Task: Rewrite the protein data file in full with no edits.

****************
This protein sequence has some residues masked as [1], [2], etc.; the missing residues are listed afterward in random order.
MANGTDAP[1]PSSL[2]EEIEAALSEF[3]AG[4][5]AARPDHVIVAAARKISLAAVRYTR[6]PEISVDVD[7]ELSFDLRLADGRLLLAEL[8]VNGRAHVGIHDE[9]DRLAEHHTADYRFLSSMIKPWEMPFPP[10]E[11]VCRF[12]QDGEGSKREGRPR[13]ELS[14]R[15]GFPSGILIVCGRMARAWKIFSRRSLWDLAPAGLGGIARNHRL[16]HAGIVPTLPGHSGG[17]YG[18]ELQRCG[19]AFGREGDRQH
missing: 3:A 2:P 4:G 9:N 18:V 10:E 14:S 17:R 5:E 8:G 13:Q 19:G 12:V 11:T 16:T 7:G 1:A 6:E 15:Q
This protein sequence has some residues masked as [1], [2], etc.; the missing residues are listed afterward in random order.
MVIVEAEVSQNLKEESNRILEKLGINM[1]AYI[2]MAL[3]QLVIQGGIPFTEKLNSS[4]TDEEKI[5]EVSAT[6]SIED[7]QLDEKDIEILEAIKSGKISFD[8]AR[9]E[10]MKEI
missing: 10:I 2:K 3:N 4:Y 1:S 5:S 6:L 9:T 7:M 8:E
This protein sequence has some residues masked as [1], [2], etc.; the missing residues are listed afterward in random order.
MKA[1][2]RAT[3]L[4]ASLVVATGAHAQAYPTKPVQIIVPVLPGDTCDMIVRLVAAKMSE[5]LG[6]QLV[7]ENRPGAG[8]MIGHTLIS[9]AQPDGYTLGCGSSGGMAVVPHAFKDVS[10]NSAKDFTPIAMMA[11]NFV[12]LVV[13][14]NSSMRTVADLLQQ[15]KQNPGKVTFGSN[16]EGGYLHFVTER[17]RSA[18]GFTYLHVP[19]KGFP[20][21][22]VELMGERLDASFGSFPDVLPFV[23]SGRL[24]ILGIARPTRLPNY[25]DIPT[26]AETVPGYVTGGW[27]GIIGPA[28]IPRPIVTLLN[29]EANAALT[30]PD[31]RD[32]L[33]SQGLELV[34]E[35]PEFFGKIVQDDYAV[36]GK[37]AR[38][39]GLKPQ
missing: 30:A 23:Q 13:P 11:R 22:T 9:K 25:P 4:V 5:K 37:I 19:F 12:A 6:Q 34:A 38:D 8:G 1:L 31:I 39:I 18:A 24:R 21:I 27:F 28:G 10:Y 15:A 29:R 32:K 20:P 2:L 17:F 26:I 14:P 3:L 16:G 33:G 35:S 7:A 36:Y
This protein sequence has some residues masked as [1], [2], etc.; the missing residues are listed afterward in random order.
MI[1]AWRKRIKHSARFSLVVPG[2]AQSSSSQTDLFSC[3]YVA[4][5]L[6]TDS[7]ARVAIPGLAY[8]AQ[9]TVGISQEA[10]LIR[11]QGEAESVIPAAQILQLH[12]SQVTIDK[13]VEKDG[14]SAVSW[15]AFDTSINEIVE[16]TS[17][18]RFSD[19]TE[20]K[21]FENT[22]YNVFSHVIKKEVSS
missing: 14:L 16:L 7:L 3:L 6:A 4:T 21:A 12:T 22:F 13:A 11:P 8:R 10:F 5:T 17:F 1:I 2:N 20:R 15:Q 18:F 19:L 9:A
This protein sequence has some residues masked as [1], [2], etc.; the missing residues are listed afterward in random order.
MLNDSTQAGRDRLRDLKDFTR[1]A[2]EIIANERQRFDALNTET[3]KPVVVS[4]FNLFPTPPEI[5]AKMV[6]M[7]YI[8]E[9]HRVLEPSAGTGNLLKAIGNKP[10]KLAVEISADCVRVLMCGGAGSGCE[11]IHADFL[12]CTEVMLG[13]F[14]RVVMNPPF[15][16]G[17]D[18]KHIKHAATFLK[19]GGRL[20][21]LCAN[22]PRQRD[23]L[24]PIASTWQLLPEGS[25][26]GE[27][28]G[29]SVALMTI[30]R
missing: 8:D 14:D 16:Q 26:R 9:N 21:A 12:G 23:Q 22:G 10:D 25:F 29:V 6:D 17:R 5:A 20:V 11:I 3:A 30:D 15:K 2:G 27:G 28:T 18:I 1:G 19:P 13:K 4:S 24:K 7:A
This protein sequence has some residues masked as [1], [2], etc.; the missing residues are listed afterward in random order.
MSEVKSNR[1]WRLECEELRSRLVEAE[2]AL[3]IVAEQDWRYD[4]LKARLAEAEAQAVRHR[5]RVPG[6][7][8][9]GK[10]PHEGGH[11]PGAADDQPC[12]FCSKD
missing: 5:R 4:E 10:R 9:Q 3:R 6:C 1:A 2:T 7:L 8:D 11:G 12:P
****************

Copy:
This protein sequence has some residues masked as [1], [2], etc.; the missing residues are listed afterward in random order.
MANGTDAP[1]PSSL[2]EEIEAALSEF[3]AG[4][5]AARPDHVIVAAARKISLAAVRYTR[6]PEISVDVD[7]ELSFDLRLADGRLLLAEL[8]VNGRAHVGIHDE[9]DRLAEHHTADYRFLSSMIKPWEMPFPP[10]E[11]VCRF[12]QDGEGSKREGRPR[13]ELS[14]R[15]GFPSGILIVCGRMARAWKIFSRRSLWDLAPAGLGGIARNHRL[16]HAGIVPTLPGHSGG[17]YG[18]ELQRCG[19]AFGREGDRQH
missing: 3:A 2:P 4:G 9:N 18:V 10:E 14:S 17:R 5:E 8:G 13:Q 19:G 12:V 11:T 16:T 7:G 1:A 6:E 15:Q
This protein sequence has some residues masked as [1], [2], etc.; the missing residues are listed afterward in random order.
MVIVEAEVSQNLKEESNRILEKLGINM[1]AYI[2]MAL[3]QLVIQGGIPFTEKLNSS[4]TDEEKI[5]EVSAT[6]SIED[7]QLDEKDIEILEAIKSGKISFD[8]AR[9]E[10]MKEI
missing: 10:I 2:K 3:N 4:Y 1:S 5:S 6:L 9:T 7:M 8:E
This protein sequence has some residues masked as [1], [2], etc.; the missing residues are listed afterward in random order.
MKA[1][2]RAT[3]L[4]ASLVVATGAHAQAYPTKPVQIIVPVLPGDTCDMIVRLVAAKMSE[5]LG[6]QLV[7]ENRPGAG[8]MIGHTLIS[9]AQPDGYTLGCGSSGGMAVVPHAFKDVS[10]NSAKDFTPIAMMA[11]NFV[12]LVV[13][14]NSSMRTVADLLQQ[15]KQNPGKVTFGSN[16]EGGYLHFVTER[17]RSA[18]GFTYLHVP[19]KGFP[20][21][22]VELMGERLDASFGSFPDVLPFV[23]SGRL[24]ILGIARPTRLPNY[25]DIPT[26]AETVPGYVTGGW[27]GIIGPA[28]IPRPIVTLLN[29]EANAALT[30]PD[31]RD[32]L[33]SQGLELV[34]E[35]PEFFGKIVQDDYAV[36]GK[37]AR[38][39]GLKPQ
missing: 30:A 23:Q 13:P 11:R 22:T 9:K 25:P 4:V 5:K 37:I 19:F 12:A 6:Q 34:A 38:D 8:G 1:L 31:I 39:I 18:A 24:R 21:I 27:F 28:G 10:Y 15:A 29:R 32:K 20:P 2:L 17:F 26:I 14:P 3:L 16:G 33:G 35:S 7:A 36:Y
This protein sequence has some residues masked as [1], [2], etc.; the missing residues are listed afterward in random order.
MI[1]AWRKRIKHSARFSLVVPG[2]AQSSSSQTDLFSC[3]YVA[4][5]L[6]TDS[7]ARVAIPGLAY[8]AQ[9]TVGISQEA[10]LIR[11]QGEAESVIPAAQILQLH[12]SQVTIDK[13]VEKDG[14]SAVSW[15]AFDTSINEIVE[16]TS[17][18]RFSD[19]TE[20]K[21]FENT[22]YNVFSHVIKKEVSS
missing: 14:L 16:L 7:L 3:L 6:A 4:T 21:A 12:T 22:F 13:A 11:P 8:R 10:F 5:T 17:F 1:I 2:N 20:R 15:Q 18:F 19:L 9:A
This protein sequence has some residues masked as [1], [2], etc.; the missing residues are listed afterward in random order.
MLNDSTQAGRDRLRDLKDFTR[1]A[2]EIIANERQRFDALNTET[3]KPVVVS[4]FNLFPTPPEI[5]AKMV[6]M[7]YI[8]E[9]HRVLEPSAGTGNLLKAIGNKP[10]KLAVEISADCVRVLMCGGAGSGCE[11]IHADFL[12]CTEVMLG[13]F[14]RVVMNPPF[15][16]G[17]D[18]KHIKHAATFLK[19]GGRL[20][21]LCAN[22]PRQRD[23]L[24]PIASTWQLLPEGS[25][26]GE[27][28]G[29]SVALMTI[30]R
missing: 8:D 14:D 16:Q 26:R 9:N 21:A 12:G 23:Q 22:G 10:D 25:F 29:V 6:D 17:R 5:A 20:V 11:I 3:A 30:D 15:K 2:G 27:G 28:T 18:I 1:G 19:P 13:K 4:S 24:K 7:A
This protein sequence has some residues masked as [1], [2], etc.; the missing residues are listed afterward in random order.
MSEVKSNR[1]WRLECEELRSRLVEAE[2]AL[3]IVAEQDWRYD[4]LKARLAEAEAQAVRHR[5]RVPG[6][7][8][9]GK[10]PHEGGH[11]PGAADDQPC[12]FCSKD
missing: 5:R 4:E 10:R 9:Q 3:R 6:C 1:A 2:T 7:L 8:D 11:G 12:P